Hitler Strikes Poland
Blitzkrieg, Ideology, and Atrocity
Alexander B. Rossino
Choice Outstanding Title
It was one of the most ruthlessly conceived and executed invasions in the annals of warfare. Hitler's Polish campaign unleashed a blitzkrieg in which SS troops, police squads, and the army itself waged an ethnic war of unprecedented brutality. Tens of thousands of Poles—roughly 80 percent of whom were Christian—were summarily executed in acts of collective punishment. After six weeks, a country was crushed and the world was at war.
“This valuable study reveals the ideological dimensions of Hitler’s five-week conquest of Poland in September 1939. Rossino argues that ‘despite its brevity, the historical importance of the Polish campaign cannot be overestimated.’ . . . With clear, vigorous prose and a significant thesis, Rossino’s study gives us a new perspective on the German invasion of Poland as a ‘dress rehearsal’ for yet greater, perfected barbarities to come.”
—Central European History
“An invaluable introduction to a highly significant phase in National Socialist Germany's prosecution of its ideological policies during the Second World War. Specialists and novices alike will profit greatly from Rossino’s work.”
—Journal of Modern HistorySee all reviews...
“A signal contribution to Western knowledge about [the] German genocidal campaign in Poland.”
“Haunting in its graphic descriptions and photographs of atrocities, [this] book deserves a wide audience.”
—International History Review
“Deeply researched and carefully crafted. . . . The amazing photographs that accompany his narrative recapture the sheer horror of the war’s very first days.”
“Adds profoundly to the debate over the Wehrmacht’s complicity in war crimes and crimes against humanity.”
—History: Reviews of New Books
“A powerful book and an apt documentation of an ethnic war of extreme brutality. . . . Essential reading.”
“A significant contribution to our understanding of World War II.”
—American Historical Review
“An excellent and powerfully written book that every student of the war, the Holocaust, and Nazi Germany will have to read.”
—Omer Bartov, author of Mirrors of Destruction: War, Genocide, and Modern Identity
“Up to now, Operation Tannenberg, the Nazi assault on Poland, has been overshadowed by the enormous literature on Operation Barbarossa. Rossino’s book more than corrects that imbalance with a gripping account that conveys a real feel for those grim times and places.”
—Michael Burleigh, author of The Third Reich: A New History
“Rossino’s fine study provides the ‘missing link’ between the traditional German expansionism of World War I and the ‘war of annihilation’ against the Soviet Union in 1941.”
—Christopher Browning, author of Ordinary Men: Reserve Police Battalion 101 and the Final Solution in Poland
“An important work for anyone who wants to understand the war and the Wehrmacht’s evolving relationship with National Socialism.”
—Geoffrey P. Megargee, author of Inside Hitler’s High CommandSee fewer reviews...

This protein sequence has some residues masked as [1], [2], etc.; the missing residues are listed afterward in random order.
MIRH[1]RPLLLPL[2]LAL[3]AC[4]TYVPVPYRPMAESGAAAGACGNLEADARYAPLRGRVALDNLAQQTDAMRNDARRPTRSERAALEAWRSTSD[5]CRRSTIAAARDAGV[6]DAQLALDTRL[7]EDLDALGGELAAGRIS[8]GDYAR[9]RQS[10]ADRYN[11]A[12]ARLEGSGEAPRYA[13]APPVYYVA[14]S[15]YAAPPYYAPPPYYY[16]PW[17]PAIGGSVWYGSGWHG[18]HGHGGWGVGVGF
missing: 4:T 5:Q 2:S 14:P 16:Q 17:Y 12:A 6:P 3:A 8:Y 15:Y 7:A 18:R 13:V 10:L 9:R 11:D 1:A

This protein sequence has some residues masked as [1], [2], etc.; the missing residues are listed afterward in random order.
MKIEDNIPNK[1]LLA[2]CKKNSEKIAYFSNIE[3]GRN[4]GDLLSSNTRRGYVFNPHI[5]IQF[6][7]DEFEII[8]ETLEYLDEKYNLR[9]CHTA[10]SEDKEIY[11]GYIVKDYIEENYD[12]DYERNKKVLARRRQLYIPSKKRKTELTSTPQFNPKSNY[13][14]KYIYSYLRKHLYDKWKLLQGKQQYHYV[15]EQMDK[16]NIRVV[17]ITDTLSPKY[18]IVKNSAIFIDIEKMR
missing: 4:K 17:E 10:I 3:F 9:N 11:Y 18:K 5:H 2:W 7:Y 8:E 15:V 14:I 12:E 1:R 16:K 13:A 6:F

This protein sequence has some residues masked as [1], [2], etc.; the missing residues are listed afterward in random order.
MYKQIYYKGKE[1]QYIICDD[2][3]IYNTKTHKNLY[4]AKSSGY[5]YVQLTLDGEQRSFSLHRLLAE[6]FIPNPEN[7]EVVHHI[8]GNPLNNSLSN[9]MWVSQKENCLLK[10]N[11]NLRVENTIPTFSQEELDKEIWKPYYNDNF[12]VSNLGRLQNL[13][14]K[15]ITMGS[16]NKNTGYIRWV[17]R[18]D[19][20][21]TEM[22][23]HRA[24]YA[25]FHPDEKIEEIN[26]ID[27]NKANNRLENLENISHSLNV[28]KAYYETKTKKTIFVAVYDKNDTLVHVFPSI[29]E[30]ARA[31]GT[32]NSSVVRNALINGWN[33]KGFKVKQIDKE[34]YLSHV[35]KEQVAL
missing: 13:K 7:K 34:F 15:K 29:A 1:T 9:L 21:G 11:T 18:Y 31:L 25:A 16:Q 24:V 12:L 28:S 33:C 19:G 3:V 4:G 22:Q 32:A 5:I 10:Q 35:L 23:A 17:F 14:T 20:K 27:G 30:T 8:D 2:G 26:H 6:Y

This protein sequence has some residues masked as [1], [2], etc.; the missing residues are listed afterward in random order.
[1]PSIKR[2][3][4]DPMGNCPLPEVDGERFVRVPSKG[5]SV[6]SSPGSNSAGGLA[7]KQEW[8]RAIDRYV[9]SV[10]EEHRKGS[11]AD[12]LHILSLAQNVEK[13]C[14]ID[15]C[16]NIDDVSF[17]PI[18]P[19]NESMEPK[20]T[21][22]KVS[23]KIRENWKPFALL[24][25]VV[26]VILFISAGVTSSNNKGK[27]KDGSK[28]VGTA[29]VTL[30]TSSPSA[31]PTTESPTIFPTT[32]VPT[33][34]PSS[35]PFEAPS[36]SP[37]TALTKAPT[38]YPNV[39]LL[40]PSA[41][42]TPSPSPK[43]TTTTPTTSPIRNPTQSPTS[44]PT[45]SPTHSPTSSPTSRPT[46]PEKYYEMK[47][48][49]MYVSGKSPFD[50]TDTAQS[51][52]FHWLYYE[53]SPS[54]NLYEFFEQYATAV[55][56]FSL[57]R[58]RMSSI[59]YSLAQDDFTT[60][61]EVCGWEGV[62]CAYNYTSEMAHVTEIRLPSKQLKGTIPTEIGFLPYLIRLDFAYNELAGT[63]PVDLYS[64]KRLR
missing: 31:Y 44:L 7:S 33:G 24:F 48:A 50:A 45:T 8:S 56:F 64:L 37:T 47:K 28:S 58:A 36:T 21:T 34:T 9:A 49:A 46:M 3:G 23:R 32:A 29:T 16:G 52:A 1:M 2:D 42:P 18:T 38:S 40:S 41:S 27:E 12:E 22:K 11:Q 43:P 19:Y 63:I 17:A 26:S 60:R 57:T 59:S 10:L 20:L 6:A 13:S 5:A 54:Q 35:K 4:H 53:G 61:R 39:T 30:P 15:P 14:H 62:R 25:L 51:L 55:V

Usually given short shrift in most histories of World War II, the invasion of Poland was more than a series of opening salvos; it was a testing ground for German brutalities to come. In this first intensive study of the invasion, Alexander Rossino provides a comprehensive study of the Polish campaign, including disturbing new insights into its racist and ideological underpinnings.
Rossino tells how this invasion melded the ideology of the Nazi party with Germany's military yearning for empire in the East. The Polish campaign was important as the first step in Hitler's drive for "living space" for Germans in Eastern Europe, and as the blitzkrieg decimated urban residential areas, civilians soon became indistinguishable from combatants. In addition to describing military operations, Rossino also provides a close analysis of SS plans to murder Polish leaders, German army reprisal policies, and the close collaboration of Wehrmacht and SS forces in the subjugation and execution of Polish citizens.
Rossino considers both top-level decision making and the experiences of German soldiers as he explores the mentality of those who perpetrated crimes against civilians. He particularly investigates the links between Nazi racial-political policies and military action to show that Poland was merely the German army's dress rehearsal for the later slaughter of other Slavs and Jews during the Russian campaign. By providing a detailed examination of atrocities committed by both military and SS personnel, he shows that the Wehrmacht's criminality was clearly evident at the beginning of the war.
Hitler Strikes Poland is a startling reconstruction of history that clearly reveals the extent to which Nazi philosophy drove the German war machine. By placing German expansionism in its ideological context, it can help us better understand the brutality of the years that followed and better appreciate the suffering of the Polish people.